Dismiss Notice
Join Physics Forums Today!
The friendliest, high quality science and math community on the planet! Everyone who loves science is here!

What does it mean by background independent and background dependent?

  1. May 19, 2004 #1


    User Avatar

    What does it mean by background independent and background dependent?
  2. jcsd
  3. May 20, 2004 #2


    User Avatar
    Staff Emeritus
    Gold Member
    Dearly Missed

    In a background dependent theory you start with a given space, such as Minkowski spacetime or a Calabi-Yau manifold, and develop your theory with respect to that. In a background independent theory you have no specific spacetime to build your theory in, the spacetime is to be part of the physics and will emerge from your theory when you get it built. This is what Einstein did in general relativity.
  4. May 20, 2004 #3


    User Avatar

    Isn't Minkowski spacetime the background for relativity?

    On one hand, a background dependent theory only works in a specific space, but you can generalise to any space, right? On the other hand, background independent does not have a specific space, so it is a generalisation of background dependent, right?
  5. May 20, 2004 #4
  6. May 20, 2004 #5


    User Avatar
    Science Advisor

    That is the background for special relativity. General relativity has no background.
  7. May 30, 2004 #6


    User Avatar
    Science Advisor
    Gold Member
    Dearly Missed

    indeed this has motivated theorists attempting to quantize gravity to try background independent approaches----in accord with the theory of gravity (GR) they want to find a quantum version of.

    on the other hand other people say that it is misguided to try to achieve background independence in a quantum theory of gravity----they urge those who are trying to stop because it will never lead to good physics, or whatever---there are various versions of this message.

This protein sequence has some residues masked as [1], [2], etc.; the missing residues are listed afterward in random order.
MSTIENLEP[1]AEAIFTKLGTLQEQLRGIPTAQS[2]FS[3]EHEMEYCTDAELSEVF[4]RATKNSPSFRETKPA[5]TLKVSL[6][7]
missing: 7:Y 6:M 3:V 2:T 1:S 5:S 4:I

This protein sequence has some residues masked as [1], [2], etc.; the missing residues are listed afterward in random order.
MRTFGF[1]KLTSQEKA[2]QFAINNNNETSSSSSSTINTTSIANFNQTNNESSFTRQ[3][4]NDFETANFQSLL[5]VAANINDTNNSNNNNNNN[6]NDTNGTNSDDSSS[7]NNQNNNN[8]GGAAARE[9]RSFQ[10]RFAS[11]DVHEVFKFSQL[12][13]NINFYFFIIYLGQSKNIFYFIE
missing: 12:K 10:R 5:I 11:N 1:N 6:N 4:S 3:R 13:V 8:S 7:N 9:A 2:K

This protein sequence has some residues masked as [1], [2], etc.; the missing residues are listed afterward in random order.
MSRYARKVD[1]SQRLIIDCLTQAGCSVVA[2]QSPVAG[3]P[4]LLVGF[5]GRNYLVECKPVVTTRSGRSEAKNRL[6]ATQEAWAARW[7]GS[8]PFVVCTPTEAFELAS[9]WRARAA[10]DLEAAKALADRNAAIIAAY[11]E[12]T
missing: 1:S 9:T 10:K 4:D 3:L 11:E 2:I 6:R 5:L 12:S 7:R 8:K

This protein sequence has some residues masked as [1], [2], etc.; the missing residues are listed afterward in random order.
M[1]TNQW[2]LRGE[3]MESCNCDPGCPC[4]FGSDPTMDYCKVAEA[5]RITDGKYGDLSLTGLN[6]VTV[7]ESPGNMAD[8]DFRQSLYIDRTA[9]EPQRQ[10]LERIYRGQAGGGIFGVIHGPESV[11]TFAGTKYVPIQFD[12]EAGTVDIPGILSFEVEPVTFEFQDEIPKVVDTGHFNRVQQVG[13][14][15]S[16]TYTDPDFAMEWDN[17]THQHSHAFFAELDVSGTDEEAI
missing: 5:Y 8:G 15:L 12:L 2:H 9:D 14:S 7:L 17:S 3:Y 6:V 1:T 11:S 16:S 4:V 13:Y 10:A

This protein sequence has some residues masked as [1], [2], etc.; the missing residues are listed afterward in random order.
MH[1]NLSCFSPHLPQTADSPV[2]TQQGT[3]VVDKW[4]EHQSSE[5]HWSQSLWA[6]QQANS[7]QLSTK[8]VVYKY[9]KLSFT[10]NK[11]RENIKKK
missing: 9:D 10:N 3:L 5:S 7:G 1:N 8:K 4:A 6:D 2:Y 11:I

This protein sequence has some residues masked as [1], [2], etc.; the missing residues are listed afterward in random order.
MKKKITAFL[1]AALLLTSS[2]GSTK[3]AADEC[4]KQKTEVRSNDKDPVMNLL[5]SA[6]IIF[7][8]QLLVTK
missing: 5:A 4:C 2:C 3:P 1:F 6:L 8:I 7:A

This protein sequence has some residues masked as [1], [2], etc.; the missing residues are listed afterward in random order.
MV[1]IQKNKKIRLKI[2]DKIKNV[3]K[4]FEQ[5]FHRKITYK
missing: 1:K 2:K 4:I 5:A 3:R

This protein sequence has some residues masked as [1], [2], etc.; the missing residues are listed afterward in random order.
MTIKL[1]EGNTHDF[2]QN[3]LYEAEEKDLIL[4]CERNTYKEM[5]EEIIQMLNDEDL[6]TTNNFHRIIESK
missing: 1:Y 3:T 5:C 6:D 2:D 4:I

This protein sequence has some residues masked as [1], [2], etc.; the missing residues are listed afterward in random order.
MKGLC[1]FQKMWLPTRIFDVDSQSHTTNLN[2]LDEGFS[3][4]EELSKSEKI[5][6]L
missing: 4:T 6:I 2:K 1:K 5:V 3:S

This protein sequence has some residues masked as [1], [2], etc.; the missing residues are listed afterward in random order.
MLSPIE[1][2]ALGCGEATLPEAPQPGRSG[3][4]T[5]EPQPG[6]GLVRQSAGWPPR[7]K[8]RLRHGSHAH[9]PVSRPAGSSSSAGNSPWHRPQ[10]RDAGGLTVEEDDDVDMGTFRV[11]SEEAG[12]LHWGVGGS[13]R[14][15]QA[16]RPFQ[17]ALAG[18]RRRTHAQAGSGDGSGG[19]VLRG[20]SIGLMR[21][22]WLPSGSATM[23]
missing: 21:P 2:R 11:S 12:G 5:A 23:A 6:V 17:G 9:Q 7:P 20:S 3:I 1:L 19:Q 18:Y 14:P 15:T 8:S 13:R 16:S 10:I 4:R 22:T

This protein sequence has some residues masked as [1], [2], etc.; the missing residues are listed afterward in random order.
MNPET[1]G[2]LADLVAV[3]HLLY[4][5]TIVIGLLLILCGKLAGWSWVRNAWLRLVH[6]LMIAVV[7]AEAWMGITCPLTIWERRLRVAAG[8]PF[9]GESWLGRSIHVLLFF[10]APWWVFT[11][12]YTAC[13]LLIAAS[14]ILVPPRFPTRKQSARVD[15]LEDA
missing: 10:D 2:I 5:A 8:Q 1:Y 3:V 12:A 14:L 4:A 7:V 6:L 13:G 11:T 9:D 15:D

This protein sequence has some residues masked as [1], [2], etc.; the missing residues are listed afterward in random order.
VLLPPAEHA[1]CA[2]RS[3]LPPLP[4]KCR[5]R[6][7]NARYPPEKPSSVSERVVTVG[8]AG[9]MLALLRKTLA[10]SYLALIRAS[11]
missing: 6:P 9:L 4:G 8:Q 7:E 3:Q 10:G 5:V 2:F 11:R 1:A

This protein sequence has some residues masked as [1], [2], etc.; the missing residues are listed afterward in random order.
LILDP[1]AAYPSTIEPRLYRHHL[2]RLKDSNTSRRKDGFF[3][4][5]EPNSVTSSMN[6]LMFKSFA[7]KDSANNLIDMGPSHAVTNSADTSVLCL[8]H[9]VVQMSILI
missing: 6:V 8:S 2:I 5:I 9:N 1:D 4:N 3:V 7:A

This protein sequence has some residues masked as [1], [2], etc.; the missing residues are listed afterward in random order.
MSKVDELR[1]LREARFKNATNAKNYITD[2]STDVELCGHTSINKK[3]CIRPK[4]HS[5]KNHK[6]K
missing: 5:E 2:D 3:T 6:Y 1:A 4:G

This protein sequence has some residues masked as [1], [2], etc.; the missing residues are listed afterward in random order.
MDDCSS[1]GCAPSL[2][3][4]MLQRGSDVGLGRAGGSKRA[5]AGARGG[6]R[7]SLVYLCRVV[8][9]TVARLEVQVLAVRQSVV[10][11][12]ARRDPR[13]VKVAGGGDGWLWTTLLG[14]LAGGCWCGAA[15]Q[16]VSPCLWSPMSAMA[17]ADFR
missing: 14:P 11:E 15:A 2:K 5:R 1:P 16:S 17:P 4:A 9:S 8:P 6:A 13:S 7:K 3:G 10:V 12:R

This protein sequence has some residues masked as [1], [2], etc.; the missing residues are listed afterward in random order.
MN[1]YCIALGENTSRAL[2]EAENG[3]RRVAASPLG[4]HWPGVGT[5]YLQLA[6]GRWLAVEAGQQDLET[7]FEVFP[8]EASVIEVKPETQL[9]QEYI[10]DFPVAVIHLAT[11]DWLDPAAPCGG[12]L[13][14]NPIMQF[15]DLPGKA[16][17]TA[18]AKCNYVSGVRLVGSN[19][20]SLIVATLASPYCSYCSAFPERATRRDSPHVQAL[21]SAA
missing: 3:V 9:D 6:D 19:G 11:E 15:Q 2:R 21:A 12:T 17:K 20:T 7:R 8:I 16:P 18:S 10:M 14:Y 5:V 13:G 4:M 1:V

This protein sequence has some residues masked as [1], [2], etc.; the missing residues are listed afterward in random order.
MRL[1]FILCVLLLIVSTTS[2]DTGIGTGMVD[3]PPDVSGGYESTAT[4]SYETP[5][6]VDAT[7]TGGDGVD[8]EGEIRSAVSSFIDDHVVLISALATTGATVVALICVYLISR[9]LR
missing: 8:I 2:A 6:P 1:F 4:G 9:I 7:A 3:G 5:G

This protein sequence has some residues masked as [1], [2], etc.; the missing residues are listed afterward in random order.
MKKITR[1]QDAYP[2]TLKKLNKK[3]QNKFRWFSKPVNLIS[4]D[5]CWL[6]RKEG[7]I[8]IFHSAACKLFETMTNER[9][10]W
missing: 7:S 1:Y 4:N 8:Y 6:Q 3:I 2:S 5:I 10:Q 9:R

A good instance of this is Lubos Motl's recent post in sci.physics.strings.
    It presented as a reply to John Baez Week's Finds #206
    I will get a link for Lubos' post, and try to find the relevant quotes about background independence.

    Here is Lubos' post:
    Last edited: May 30, 2004
  8. May 31, 2004 #7
    I hope you fellows don't mind as I am trying concretize the differences between background and background independance and have yet to bring in Smolins discriptions of this as well.

    But in looking I came across JB's discription for consideration.

    As our theories become more radical, it gets increasingly tricky to
    decide what are the background structures in these theories - but I
    think it's always a worthwhile exercise, since it sharpens our thinking
    about what these theories really mean. I've spend a lot of time worrying
    about these issues in the context of spin foam models, because these are
    the theories I like best. Here spacetime is a quantum superposition
    of all possible 2-dimensional cell complexes with faces labelled by
    group representations and edges labelled by intertwining operators.
    What if anything are the background structures here? We don't have
    anything remotely like a spacetime diffeomorphism group anymore! But
    we can still ask questions about what affects what, and what is or
    is not state-independent.

  9. May 31, 2004 #8


    User Avatar
    Science Advisor
    Gold Member
    Dearly Missed

    hello sol2,
    I seem to be the only other around on this thread at the moment
    and I certainly dont mind. I think you are broadening the discussion
    because what is normally meant by
    background independence is
    independence of a background metric

    but as you suggest, and as JB has mused philosophically about,
    after getting rid of any preconceived background metric
    one can look around and see if there is any other junk that it would
    be practical to get rid of.

    e.g. maybe one can dispense with the differentiable manifold itself!

    I think there is a kind tradeoff or balancing act in scientific theory
    A in order to get any results you need to assume some structure to start with
    B it is more elegant not to have to assume a great complicated load of
    contraptions at the start----it is more elegant if one can begin with a very spare collection of mathematical contrivances and build up one's understanding from there

    and of course assuming a lot of prior structure restricts applicability

    eg. we know spacetime is not minkowski
    minkowski spacetime does not expand, but our U does